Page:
cross posted from ADCSovereignty blog
Introducing Jackie Bugnion …
— Citizenship Lawyer (@ExpatriationLaw) September 13, 2015
Jackie Bugnion has published a superb article describing the problems of U.S. citizenship taxation and why the United States must move to residence based taxation. Before, describing her article, for those who don’t know …
On May 7, 2015 I received notification that Jackie Bugnion had submitted her resignation to the Board of ACA “American Citizens Abroad“. I read the notification with a combination of sadness and total appreciation for the incredible efforts that Jackie has made in advocating for the rights of Americans Abroad. Jackie was largely responsible for organizing the “Citizenship Taxation Conference” (featuring the debate between Michael Kirsch and Bernard Schneider) that took place in Toronto on May 2, 2014. Some of you may have had the privilege of meeting her there. It’s unlikely that she could be replaced by any one individual.
In my humble opinion Jackie has done more than any single individual in both:
- Helping Americans Abroad in day-to-day practical ways; and
- Leading the broader educational initiative which I believe will lead to the United States transitioning from CBT to RBT.
Jackie’s notification of her retirement included the comment that:
While the task is far from over, I am pleased to know that ACA has managed to get RBT on the table of tax reform. As you know the Senate Finance Committee has taken a positive stand on this. The number of public submissions on tax reform to the Senate Finance Committee in April 2015 showed significant input from Americans abroad. There were 350 submissions to the “international” group compared to 450 for the “personal” group. When related to the interested populations – 7 million vs 250 million, this demonstrates a major input from overseas. Congress is sensitive to this level of participation.
That’s true. It’s also true that there were a number of submissions to the House Ways and Means Committee in 2013 which included the following submission from Jackie Bugnion (which is a submission that I have referenced many times).
In 1776, the United States declared independence because the mother country on the other side of the ocean was imposing taxes on the colonies for the benefit of England. Resentment started when Britain tried to enforce the Navigation Act after 1763. Resentment increased with the Stamp Act in 1765, a way for Britain to tax the colonies. The British Tea Act of 1773 led to the Tea Party and we all know the outcome – the American Revolution and independence crying out “no taxation without representation”.
Today, the estimated 7 million Americans resident abroad, of whom the majority are long-term overseas residents in high tax OECD countries, face a comparable situation. Their representation in Congress is non-existent in reality. Americans abroad amount to only 1 to 2% of the votes in any particular state; Congressmen and Senators have ignored their tax issues. The unjustified myth that Americans abroad are wealthy and disloyal restricts a rational approach to the problems because of political image issues.
Citizenship-based taxation (CBT) has existed ever since the federal income tax was adopted. Despite CBT being an anomaly involving double taxation, taxation of phantom gains and explicit tax code discrimination, it was grudgingly tolerated by Americans abroad because it was essentially voluntary, most often involved little tax or no U.S. tax liability and basically was not enforced. In particular, the FBAR filing requirement was so obscure that even the big four accounting firms were not aware of the filing obligation dating from 1970 and failed to inform Americans abroad of the need to file the FBAR.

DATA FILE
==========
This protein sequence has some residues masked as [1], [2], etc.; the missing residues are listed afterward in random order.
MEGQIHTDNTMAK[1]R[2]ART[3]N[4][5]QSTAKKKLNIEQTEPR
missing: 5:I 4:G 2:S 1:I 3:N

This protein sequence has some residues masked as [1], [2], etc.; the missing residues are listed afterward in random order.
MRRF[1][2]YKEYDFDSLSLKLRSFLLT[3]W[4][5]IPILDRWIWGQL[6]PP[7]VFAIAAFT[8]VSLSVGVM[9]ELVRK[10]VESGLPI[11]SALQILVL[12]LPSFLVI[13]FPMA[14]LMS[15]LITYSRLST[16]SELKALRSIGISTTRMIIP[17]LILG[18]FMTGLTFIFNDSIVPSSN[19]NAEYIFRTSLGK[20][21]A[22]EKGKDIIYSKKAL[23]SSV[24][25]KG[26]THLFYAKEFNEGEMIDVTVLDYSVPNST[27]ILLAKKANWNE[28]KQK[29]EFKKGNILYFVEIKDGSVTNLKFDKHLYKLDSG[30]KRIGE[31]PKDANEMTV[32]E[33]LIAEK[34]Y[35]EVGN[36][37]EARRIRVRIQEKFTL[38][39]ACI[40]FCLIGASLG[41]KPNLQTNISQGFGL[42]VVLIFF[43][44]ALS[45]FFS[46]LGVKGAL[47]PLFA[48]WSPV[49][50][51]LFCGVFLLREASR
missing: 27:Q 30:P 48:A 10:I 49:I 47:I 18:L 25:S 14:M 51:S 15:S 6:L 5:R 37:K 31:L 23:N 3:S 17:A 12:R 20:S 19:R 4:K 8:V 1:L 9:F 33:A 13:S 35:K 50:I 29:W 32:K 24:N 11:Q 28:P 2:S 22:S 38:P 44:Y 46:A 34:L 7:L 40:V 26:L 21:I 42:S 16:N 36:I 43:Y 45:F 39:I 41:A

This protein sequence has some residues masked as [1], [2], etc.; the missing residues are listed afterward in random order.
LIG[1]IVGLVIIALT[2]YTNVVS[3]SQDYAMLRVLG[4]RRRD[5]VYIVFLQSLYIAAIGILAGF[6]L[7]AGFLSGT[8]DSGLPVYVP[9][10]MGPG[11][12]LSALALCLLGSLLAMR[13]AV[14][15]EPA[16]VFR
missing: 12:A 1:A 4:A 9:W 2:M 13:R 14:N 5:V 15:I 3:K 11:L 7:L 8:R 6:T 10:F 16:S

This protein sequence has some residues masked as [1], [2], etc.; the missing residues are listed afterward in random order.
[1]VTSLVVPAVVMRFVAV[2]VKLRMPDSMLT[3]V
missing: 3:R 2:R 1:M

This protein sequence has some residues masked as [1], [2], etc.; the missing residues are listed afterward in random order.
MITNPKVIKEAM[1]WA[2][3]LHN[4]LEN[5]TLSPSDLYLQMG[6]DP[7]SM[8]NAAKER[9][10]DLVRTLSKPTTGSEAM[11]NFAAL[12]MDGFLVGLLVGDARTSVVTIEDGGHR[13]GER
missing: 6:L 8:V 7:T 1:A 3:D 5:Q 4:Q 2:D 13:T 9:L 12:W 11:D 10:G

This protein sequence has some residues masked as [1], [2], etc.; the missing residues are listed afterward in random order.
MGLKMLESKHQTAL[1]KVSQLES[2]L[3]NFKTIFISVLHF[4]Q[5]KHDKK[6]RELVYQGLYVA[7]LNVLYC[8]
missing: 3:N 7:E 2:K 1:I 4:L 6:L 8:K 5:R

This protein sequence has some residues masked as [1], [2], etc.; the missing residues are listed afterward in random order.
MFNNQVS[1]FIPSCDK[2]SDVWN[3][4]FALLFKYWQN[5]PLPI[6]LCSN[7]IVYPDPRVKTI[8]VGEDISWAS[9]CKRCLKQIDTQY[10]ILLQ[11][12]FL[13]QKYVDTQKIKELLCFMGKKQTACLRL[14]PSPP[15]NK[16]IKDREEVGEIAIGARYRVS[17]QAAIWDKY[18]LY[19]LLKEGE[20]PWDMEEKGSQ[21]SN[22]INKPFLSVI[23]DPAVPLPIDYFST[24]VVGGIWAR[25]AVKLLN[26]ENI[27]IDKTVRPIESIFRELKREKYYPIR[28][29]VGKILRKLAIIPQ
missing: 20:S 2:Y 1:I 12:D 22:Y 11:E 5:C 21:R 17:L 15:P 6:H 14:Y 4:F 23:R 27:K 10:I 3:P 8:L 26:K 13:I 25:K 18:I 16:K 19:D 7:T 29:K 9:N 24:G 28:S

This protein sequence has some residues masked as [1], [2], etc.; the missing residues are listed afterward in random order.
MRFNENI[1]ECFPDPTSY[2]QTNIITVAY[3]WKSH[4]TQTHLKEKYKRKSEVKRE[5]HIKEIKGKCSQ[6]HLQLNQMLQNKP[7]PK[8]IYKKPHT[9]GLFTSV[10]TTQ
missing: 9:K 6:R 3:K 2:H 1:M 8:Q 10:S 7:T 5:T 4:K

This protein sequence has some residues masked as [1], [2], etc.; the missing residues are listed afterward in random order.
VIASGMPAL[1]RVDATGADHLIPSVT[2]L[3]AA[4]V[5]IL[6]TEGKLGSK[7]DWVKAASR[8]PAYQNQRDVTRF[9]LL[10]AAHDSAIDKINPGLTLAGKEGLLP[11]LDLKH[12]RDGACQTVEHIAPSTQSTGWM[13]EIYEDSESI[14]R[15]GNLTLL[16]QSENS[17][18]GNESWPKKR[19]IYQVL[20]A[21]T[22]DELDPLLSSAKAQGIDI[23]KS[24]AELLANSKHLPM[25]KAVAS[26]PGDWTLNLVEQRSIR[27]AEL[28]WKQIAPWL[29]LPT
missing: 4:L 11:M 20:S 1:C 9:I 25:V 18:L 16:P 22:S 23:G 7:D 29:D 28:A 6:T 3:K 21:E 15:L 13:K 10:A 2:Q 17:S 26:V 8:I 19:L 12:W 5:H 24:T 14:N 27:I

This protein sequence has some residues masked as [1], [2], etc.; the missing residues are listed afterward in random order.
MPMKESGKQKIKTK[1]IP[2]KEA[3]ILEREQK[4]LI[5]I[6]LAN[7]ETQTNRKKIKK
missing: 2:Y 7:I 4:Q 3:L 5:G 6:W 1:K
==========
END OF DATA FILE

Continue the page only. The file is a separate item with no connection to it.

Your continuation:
Since 2001, a series of legislative events have radically changed the situation:
In 2001, the Patriot Act made anything foreign suspect, including Americans residing overseas.
In 2004, Congress, under the Jobs Act, drastically increased the FBAR civil and criminal penalties to confiscatory levels, creating a disguised form of taxation on assets held overseas.
In 2006 administration of the FBAR reports was transferred to the IRS for enforcement.
In 2006 the Tax Increase Prevention and Reconciliation Act (TIPRA) extended the Bush tax cuts and included a compensatory revenue raising provision that reduced the benefit of the foreign earned income exclusion, limited the foreign housing allowance and pushed Americans overseas into higher tax brackets, thereby increasing U.S. tax liabilities for many Americans abroad.
In 2008 the law relating to renunciation of U.S. citizenship was revised under Section 877A and introduced an Exit Tax on wealthy individuals (defined as “covered”). The law also provided that Americans who inherit from estates of former “covered” U.S. citizens are subject to U.S.
inheritance tax with no exclusion. This outrageous discriminatory provision aims to discourage renunciation of citizenship, but in fact penalizes children of former U.S. citizens for an act they did not commit. In practice, it encourages the children to also renounce their U.S. citizenship.
In 2009 the IRS launched its initiative against tax evasion linked to foreign assets through the Overseas Voluntary Disclosure Programs and a threatening public relations campaign. While it justifiably targeted U.S. resident tax evaders, it simultaneously trapped Americans abroad who necessarily have foreign assets. The IRS’s one size fits all policy and bait and switch tactics led to abuses of Americans abroad which inspired sharp criticism from the National Taxpayer Advocate.
In 2010 FATCA was slipped into the HIRE bill with no debate in Congress and no cost/benefit
analysis. FATCA aims to provide the door that closes the fiscal trap by requiring foreign financial institutions to report to the IRS on assets held overseas by U.S. persons. It effectively cuts off many Americans from foreign financial institutions which find it too onerous to maintain American clients. FATCA creates a barrier to free movement of capital and people.
In 2012 S.3457 proposed to grant the IRS the authority to have a U.S. passport cancelled or not issued if the IRS determined that the individual owed $50,000 or more U.S. tax.